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There is no doubt by now that you have read about, watched a video of, heard a radio show comment on, or seen the Slow Down Farmington yard signs posted in front yards throughout the city. 
This community awareness and safety campaign was initiated by concerned Farmington residents who were witnessing a continued disregard by drivers of the posted speed limits in their neighborhoods, through school zones, and by our city parks. 
Seeking solutions that did not require us to put speed bumps on every neighborhood street, or post a police officer with a radar gun at every corner, prompted me to do an online search to see how other cities were combating the issue. This led me to the city of Albuquerque which, five years ago, had initiated their own “Slow Down Albuquerque” initiative. 
The feedback that I received from the Albuquerque police department was positive. People appreciated the opportunity to be engaged in helping alleviate the problem. 
The yard signs provided them a voice to drivers in their neighborhoods and they provided the drivers top-of-mind awareness to check their speeds throughout their commute. Believing that this program would serve the same purpose here I proposed the program to our police department. They were eager to work with our community to help curb the issue and with our City Council, which agreed that the problem had reached levels worthy of its own campaign. 
Driving over the posted speed limit is not a new phenomenon. Nationwide data shows that there are more people driving now than ever. The increase in traffic brings a higher rate of speeding. This does not bode well for public safety. Let’s look at auto accident fatality data, for example.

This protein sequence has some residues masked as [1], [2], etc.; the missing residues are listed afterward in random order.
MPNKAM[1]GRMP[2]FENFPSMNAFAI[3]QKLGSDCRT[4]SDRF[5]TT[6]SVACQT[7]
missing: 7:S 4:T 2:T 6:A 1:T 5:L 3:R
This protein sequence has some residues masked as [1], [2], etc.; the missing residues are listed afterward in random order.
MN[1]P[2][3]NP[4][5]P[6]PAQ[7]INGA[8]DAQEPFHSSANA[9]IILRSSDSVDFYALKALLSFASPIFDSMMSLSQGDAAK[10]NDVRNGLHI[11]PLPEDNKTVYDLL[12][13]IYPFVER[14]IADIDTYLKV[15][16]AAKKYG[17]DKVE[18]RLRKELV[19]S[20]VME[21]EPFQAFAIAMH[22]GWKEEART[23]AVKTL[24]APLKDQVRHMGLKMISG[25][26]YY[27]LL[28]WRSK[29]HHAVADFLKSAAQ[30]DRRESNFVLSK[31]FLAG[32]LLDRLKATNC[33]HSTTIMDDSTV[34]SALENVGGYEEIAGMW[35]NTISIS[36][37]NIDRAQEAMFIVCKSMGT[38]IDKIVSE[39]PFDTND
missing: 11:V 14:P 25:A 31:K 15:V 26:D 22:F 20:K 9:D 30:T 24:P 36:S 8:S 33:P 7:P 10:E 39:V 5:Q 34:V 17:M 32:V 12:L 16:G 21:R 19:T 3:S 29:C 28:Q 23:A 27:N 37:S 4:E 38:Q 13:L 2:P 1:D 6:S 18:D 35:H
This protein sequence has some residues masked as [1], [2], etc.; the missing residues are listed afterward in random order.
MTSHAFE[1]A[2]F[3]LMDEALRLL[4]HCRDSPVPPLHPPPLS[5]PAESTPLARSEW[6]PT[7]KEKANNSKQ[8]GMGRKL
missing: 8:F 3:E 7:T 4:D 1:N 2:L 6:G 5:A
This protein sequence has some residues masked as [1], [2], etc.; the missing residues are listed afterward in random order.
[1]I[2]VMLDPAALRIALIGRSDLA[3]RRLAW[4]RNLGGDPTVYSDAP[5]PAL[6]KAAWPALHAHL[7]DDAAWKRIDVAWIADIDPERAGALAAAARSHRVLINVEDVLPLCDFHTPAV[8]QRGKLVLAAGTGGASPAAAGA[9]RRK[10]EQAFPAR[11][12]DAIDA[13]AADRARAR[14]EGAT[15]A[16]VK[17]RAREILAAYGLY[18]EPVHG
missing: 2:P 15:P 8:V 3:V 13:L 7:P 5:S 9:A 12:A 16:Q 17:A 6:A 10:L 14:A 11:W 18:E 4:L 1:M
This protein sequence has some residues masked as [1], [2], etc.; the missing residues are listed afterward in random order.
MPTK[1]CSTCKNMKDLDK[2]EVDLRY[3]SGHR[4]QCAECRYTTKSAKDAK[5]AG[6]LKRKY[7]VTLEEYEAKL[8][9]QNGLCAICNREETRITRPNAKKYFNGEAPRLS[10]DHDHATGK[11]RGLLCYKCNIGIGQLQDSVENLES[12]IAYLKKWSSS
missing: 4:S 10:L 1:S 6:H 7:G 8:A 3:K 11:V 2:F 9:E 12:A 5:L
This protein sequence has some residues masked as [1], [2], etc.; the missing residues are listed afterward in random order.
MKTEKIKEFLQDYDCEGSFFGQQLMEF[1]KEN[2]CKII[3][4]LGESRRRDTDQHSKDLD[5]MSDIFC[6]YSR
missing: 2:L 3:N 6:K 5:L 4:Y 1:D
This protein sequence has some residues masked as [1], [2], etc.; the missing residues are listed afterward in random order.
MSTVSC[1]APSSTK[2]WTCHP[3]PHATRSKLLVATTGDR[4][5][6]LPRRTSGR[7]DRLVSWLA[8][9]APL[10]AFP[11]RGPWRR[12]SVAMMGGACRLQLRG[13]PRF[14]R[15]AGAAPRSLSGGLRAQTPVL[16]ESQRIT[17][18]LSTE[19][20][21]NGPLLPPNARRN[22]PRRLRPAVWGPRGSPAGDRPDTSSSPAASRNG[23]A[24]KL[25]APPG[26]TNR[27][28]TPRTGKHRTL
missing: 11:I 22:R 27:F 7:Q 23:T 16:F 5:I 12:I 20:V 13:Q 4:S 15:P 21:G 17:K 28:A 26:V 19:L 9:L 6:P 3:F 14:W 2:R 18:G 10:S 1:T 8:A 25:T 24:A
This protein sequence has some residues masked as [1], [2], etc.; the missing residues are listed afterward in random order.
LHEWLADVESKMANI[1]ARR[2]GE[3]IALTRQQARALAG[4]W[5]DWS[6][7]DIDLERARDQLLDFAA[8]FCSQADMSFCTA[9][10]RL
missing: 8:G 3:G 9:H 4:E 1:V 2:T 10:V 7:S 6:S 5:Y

Based on a report from the National Highway Traffic Safety Administration, from 2012-2016, 37 percent of all New Mexico auto accident fatalities were related to speeding.(1) Closer to home, San Juan County’s five-year total was 30 percent, but in 2016 hit 43 percent, and over the last 5 years we rank second in the state behind Bernalillo County for total auto accident fatalities. (2) Ranking second in this data set is not where we want to be and only through an acknowledgement of the problem can we move towards a solution.
Many people have noted that people posting yard signs is not going to miraculously stop people from speeding. That is what speed limit signs are for, right? However, the goal behind the campaign is to promote safety and reduce speeding in residential neighborhoods. It is not a magic cure all for the problem, but another tool that our residents can use to show solidarity behind a message that promotes quality of life.
Since we rolled out the campaign in September I have spoken to dozens of community members who have mentioned that, because of the signs, they are more self-aware of their driving habits and speed in neighborhoods. As your elected representative, your safety and your tax dollars are top priorities for me. I believe we have the power as a community to minimize this issue without having to increase traffic enforcement and street department budgets, which would be much more costly. So, please, talk to your families, to young drivers in your household, ask them to slow down and remind them of the importance of abiding by the speed limits. It’s not just a matter of speed, it’s a matter of respect for our city and the people who live, work, and play here.

1. NHTSA Traffic Safety Facts New Mexico 2012-2016; https://cdan.nhtsa.gov/STSI.htm# 
2. NHTSA Traffic Safety Facts San Juan County 2012-2016; https://cdan.nhtsa.gov/STSI.htm#

This column was written in conjunction with the Community Health Improvement Council’s December Positive Wellness Campaign.
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